A long-time computer hobbyist and technology generalist, Jeremy's worked as a Unix and GNU/Linux sysadmin for more than two decades focusing on information security, Internet services and data center automation. He's a core member of the OpenStack project infrastructure team and serves on both the technical committee and vulnerability management team. In his spare time he writes free software, hacks on open hardware projects and embedded platforms, restores old video game systems and enjoys articles on math theory and cosmology
Julia is not your typical engineer. She started her career in networking and eventually shifted to systems engineering. The DevOps movement lead her into software development and the operationalization of software due to the need to automate large scale systems deployments. She is experienced in conveying an operational perspective while bridging that with requirements, and doesn’t mind getting deep down into code to solve a problem.
She is an active core contributor and leader in OpenStack Ironic project, which is a project she feels passionate about due to many misspent hours in data centers deploying hardware. Prior to OpenStack, Julia contributed to the Shared Learning Infrastructure and worked with large scale litigation database systems.
I am a software developer focused on OpenStack's Identity program. I am passionate about open-source software and sharing knowledge. I constantly look for ways to improve the performance and scalability of whatever project I'm work on. When I'm not writing or reviewing code I enjoy cooking and tackling restoration projects with my wife.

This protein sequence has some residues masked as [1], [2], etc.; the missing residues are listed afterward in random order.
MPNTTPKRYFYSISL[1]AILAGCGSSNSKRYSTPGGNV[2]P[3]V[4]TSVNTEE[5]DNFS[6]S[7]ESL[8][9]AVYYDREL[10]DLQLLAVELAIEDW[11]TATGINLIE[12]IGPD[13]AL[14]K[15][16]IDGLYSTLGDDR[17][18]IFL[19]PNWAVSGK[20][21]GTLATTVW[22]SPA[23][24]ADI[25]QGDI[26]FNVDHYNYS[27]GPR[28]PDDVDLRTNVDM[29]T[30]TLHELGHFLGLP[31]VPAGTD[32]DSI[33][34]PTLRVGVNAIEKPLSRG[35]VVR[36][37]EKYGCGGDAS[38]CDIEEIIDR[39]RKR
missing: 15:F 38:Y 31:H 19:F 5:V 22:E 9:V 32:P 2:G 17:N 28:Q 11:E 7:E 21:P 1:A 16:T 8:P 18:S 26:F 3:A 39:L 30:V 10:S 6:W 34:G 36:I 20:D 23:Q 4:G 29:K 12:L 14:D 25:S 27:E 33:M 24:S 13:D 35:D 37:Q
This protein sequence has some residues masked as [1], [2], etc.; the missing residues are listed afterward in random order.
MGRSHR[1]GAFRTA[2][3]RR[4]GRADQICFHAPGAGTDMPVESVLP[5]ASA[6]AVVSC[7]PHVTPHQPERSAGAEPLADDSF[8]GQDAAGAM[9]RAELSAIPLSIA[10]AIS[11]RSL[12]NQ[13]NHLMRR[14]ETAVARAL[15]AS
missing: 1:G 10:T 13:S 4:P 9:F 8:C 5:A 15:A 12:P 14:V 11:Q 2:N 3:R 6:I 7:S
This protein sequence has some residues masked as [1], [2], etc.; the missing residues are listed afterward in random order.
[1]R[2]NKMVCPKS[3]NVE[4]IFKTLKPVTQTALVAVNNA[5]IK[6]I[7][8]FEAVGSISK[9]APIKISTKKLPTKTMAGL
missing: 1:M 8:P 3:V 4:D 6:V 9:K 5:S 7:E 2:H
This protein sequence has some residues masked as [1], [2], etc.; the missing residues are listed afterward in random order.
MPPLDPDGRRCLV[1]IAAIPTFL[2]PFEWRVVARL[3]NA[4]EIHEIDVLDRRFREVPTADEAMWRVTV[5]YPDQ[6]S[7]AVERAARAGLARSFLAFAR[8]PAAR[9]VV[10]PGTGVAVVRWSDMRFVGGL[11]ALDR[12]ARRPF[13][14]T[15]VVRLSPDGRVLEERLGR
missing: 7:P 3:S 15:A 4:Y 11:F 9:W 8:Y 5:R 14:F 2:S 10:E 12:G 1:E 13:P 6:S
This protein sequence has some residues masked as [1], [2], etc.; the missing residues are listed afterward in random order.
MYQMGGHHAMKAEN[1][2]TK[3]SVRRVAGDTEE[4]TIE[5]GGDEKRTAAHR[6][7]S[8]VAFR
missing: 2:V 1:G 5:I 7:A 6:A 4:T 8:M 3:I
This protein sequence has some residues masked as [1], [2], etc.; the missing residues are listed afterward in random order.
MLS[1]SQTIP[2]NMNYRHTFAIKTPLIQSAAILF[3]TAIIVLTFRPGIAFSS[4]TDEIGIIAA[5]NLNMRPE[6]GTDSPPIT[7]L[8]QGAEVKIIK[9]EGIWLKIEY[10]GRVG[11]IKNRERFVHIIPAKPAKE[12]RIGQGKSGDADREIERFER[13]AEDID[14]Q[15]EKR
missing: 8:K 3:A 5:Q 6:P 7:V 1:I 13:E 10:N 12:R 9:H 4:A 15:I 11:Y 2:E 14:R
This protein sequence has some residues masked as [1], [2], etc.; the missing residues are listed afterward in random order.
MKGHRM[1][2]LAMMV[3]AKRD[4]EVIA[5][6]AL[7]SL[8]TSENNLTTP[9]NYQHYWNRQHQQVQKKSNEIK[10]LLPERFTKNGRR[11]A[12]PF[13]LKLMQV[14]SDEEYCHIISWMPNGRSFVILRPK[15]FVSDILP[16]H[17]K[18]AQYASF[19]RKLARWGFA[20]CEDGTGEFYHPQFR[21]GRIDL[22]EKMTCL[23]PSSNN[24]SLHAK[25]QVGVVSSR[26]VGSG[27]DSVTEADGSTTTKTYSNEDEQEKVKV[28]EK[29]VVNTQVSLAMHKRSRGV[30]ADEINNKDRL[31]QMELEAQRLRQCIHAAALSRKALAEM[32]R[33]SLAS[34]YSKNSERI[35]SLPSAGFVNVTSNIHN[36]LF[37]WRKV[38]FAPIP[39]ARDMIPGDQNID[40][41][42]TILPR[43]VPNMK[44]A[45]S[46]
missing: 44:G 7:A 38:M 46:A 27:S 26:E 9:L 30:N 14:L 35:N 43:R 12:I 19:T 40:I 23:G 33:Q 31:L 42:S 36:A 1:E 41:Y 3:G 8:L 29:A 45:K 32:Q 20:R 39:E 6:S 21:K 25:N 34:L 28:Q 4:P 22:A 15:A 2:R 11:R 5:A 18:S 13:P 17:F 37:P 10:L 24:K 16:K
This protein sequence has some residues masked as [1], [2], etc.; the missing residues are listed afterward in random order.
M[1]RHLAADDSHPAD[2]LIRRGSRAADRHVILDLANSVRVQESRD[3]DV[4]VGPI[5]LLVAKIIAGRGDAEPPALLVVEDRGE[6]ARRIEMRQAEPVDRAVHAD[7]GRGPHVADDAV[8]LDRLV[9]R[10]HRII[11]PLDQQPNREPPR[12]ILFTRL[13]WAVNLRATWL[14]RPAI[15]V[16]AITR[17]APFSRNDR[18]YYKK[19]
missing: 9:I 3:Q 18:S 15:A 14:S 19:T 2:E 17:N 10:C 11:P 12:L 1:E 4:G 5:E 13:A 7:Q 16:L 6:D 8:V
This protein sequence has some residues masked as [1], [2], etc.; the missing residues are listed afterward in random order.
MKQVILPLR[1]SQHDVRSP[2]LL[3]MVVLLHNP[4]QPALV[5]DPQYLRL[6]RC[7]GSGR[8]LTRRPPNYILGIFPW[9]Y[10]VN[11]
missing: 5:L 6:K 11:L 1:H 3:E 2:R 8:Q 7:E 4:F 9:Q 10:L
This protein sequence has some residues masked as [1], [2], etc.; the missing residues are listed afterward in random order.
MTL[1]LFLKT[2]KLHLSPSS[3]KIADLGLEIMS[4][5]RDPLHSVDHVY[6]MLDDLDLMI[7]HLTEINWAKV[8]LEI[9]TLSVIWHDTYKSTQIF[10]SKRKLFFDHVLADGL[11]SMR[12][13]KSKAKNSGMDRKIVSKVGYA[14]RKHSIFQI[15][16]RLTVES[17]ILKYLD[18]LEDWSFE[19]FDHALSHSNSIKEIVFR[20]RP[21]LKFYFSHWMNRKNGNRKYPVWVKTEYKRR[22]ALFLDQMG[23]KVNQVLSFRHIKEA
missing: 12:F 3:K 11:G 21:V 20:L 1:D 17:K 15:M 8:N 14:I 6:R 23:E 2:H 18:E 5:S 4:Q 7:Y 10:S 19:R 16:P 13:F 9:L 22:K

Over the past 10 years, I’m happy to have watched the hosting industry transform and be part of the transformation process as it evolved from traditional physical hardware to cloud-native infrastructure.
Since the creation of VEXXHOST, I have had the chance to work with different sorts of customers, ranging from growing small businesses to helping architect solutions for large Fortune 500 companies, based on OpenStack.
By fostering OpenStack at it’s early days in 2011, it has helped improve the project and our service as a whole. I’ve been a contributor to the project since and I have contributed code to almost every release of OpenStack since then.
Rico Lin, OpenStack Technical Committee (TC) member, Heat PTL in the past cycles, char for Auto-scaling SIG, software engineer, EasyStack.
Experienced on OpenStack develop(infra and app), Cloud architect, Container(docker and k8s), community(contribute and event host), and customer tech consults and supports.
Goals in OpenStack:
* Improve experiences of Cloud native application on top of OpenStack(by improving infra and user experiences).
* Blending OpenStack with other cloud solutions to make it become one indispensable layer.
* Leverage the community differences across global (Include let Asia community get more actively join to others).
Thierry Carrez is the Vice-President of Engineering at the OpenStack Foundation, in charge of the long-term health of the open source projects under the Foundation. A long-time elected member of the OpenStack Technical Committee, he has been a Release Manager for the OpenStack project since its inception, coordinating the effort and facilitating collaboration between contributors.
Thierry spoke about OpenStack, open innovation and open source project management at various conferences around the world, including OSCON, LinuxCon, and FOSDEM. A Python Software Foundation fellow, he was previously the Technical lead for Ubuntu Server at Canonical, an operational manager for the Gentoo Linux Security Team, and an IT manager in various companies.
As a member of the OpenStack Technical Committee, I am working on building consensus around a common technical direction for OpenStack, with a particular interest in the needs of application developers for a full cloud feature set, not just a better way to launch virtual machines.
I am one of the original developers of the Heat project and still a member of the core team. I served as the Heat PTL for the Juno cycle. I work full time on OpenStack for Red Hat.